Rods are responsible for vision at low light levels (scotopic vision). They do not mediate color vision, and have a low spatial acuity. Cones are active at higher light levels (photopic vision), are capable of color vision and are responsible for high spatial acuity. The central fovea is populated exclusively by cones.
In respect to this, how do rods and cones work?
There are two types of photoreceptors involved in sight: rods and cones. Rods work at very low levels of light. We use these for night vision because only a few bits of light (photons) can activate a rod. Cones require a lot more light and they are used to see color.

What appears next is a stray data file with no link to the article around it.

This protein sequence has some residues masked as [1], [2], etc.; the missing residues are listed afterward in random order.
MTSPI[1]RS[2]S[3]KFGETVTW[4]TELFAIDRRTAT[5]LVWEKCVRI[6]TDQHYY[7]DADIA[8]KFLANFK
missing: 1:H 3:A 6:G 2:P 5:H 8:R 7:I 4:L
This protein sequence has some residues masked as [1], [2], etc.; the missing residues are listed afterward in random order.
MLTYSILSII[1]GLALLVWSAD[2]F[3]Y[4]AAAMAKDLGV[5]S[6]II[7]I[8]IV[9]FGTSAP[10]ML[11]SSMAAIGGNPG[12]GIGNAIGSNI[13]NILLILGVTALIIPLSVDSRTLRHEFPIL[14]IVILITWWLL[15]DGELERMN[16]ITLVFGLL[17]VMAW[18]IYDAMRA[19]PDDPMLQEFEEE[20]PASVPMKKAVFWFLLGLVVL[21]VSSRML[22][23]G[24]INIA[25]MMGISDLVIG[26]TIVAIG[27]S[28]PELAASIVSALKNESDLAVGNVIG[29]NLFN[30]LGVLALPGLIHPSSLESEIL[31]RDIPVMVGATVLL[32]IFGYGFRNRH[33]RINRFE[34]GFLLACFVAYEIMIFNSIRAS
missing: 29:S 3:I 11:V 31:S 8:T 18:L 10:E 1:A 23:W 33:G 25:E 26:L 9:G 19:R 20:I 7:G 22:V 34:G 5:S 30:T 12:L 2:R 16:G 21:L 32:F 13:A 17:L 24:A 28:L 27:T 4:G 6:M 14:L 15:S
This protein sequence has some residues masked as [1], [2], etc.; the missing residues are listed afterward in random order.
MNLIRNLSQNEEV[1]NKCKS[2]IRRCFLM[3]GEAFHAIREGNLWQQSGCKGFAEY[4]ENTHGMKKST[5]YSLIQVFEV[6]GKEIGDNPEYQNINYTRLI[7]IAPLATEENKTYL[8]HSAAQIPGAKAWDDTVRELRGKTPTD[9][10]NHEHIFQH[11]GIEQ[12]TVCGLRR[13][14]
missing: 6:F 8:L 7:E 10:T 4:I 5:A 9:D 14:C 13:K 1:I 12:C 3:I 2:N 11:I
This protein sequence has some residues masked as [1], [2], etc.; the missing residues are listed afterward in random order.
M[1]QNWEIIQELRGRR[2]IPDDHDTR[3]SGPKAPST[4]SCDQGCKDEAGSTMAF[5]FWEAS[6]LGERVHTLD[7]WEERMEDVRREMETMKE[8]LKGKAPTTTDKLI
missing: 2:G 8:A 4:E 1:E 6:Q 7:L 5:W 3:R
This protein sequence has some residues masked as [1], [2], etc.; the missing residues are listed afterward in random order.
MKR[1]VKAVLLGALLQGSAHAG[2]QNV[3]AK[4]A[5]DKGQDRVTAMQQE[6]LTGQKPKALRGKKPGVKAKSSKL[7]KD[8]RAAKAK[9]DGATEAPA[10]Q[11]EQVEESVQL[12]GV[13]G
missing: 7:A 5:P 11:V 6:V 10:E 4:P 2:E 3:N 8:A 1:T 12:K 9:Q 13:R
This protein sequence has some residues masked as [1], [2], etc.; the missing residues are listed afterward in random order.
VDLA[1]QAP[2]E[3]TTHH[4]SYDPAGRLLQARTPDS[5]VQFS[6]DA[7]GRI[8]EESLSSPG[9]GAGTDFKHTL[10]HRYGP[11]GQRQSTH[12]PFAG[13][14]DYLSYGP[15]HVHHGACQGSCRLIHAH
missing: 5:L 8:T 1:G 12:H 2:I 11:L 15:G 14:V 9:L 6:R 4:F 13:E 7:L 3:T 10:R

Also, what are rod and cone cells? Rod cells and Cone cells are the two types of photoreceptor cells found in the retina of eyes. In other words, these cells assist in vision in presence of light. Rod cells: A type of photoreceptor cells in the eye found concentrated at the outer edges of the retina.
Secondly, what is the function of the cones in the eye?
Cone cell. Cone cells, or cones, are photoreceptor cells in the retinas of vertebrate eyes (e.g. the human eye). They respond differently to light of different wavelengths, and are thus responsible for color vision and function best in relatively bright light, as opposed to rod cells, which work better in dim light.
Where are the rods and cones located?
The rods and cones are the photoreceptive cells of the retina, at the rear of the eye. The cones cells are responsible for color vision, and are most dense in the central portion of the retina, an area called the fovea.